A Hindu woman holds an oil lamp as others take a dip for the Makar Sankranti festival during the annual ‘Magh Mela’ gathering at Sangam, the confluence of the rivers Ganges, Yamuna and the mythical Saraswati, in Allahabad on Wednesday. Image Credit: AFP

Mumbai: Ahead of the kite-flying festivities during the Hindu harvest festival Makar Sankranti, to be celebrated on Thursday, Maharashtra state has warned about safety risks — not just to humans but also birds.

Thousands of children will be taught about solar energy as a non-polluting fuel to cook on the day.

Maharashtra Governor Vidyasagar Rao will inaugurate the Maha Suryakumbh, a solar cooking festival featuring schoolchildren, at Patwardhan Garden, Bandra, on Thursday morning along with Union Minister of State for Power, Coal and New and Renewable Energy, Poonam Mahajan.

Various lawmakers are also expected to attend.

“After the success of Suryakumbh, the largest solar cooking festival in January 2014, our NGO Keshav Srushti is now organising the Maha Suryakumbh which will be attended by around 15,000 schoolchildren at different locations in Mumbai,” Jagdish Patil, who is part of the festival’s organising team, told Gulf News. “The students will learn how to save energy and also improve our environment by cooking with clean solar energy,” he said.

He said the subsidised cost of participation is Rs300 (DH18) that will include the solar cooker, an aluminium sheet that draws the sun’s rays, which normally costs Rs450, along with a packet of instant noodles that normally take three minutes to cook but 20 minutes in the solar cooker with a little water.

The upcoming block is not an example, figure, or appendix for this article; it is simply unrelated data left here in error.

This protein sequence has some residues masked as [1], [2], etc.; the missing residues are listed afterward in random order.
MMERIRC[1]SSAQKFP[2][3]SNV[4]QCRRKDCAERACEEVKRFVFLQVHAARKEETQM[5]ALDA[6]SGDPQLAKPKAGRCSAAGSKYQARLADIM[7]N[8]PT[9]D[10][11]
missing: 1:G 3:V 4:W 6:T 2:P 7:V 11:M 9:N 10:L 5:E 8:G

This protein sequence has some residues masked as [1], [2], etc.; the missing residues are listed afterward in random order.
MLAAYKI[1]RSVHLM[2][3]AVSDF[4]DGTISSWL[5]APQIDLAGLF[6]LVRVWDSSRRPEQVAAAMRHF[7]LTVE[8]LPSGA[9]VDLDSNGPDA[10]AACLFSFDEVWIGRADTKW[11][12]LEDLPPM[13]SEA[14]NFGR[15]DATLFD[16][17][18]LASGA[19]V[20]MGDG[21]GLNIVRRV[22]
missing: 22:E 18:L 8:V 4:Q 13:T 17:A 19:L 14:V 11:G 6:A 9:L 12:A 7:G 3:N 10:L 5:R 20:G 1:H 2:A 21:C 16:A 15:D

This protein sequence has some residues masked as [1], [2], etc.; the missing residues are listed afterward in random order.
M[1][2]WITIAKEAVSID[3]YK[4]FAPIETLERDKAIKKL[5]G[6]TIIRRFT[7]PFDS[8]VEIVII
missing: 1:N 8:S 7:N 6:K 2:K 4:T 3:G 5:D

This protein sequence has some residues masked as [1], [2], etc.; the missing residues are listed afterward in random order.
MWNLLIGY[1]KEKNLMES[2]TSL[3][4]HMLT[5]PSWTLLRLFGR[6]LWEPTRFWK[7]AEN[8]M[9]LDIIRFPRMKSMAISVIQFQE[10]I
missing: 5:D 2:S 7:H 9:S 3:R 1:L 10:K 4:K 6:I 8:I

This is the second year “that this simple activity” is being played out and last year, “Keshav Srushti became the distinguished recipient of the Guinness World Records for Suryakumbh — the largest ‘Solar Cooking Festival’ with 3639 participants,” he said.

Meanwhile, the kite-flying celebrations have drawn warnings from power utility Tata Power, which held awareness campaigns in the city asking people not to fly kites in the vicinity of Extra High Voltage (EHV) lines.

It said that kite strings, when in contact with the transmission lines, allow high voltage current to pass through them and can therefore fatally electrocute the person flying the kite. The company’s division officers and senior transmission line staff have been conducting awareness programmes on Electrical Safety at Home and Hazards of Flying Kite in the vicinity of EHV lines.

They have also cautioned that if a kite gets stuck on a power line, people are to let go off the string and move away from the area. Tata Power has conducted a total of 170 sessions and has reached out to more than 22,000 citizens and schoolchildren.

Other cautionary words come from activists who have been urging people not to use kite strings or yarn (manjha) dipped in glass powder and chemicals to make it withstand the wind.

This not only causes injury to people but also to birds, they said.

Bird lovers have been asking people to refrain from flying kites but at the same time have been preparing to treat injured birds. This time, however, even municipal officials have decided to raise awareness among the people that flying kites can pose a danger to birds.

Helplines have been set up, pamphlets distributed and a team of veterinary doctors have been also organised during the festival to treat the injured birds. --end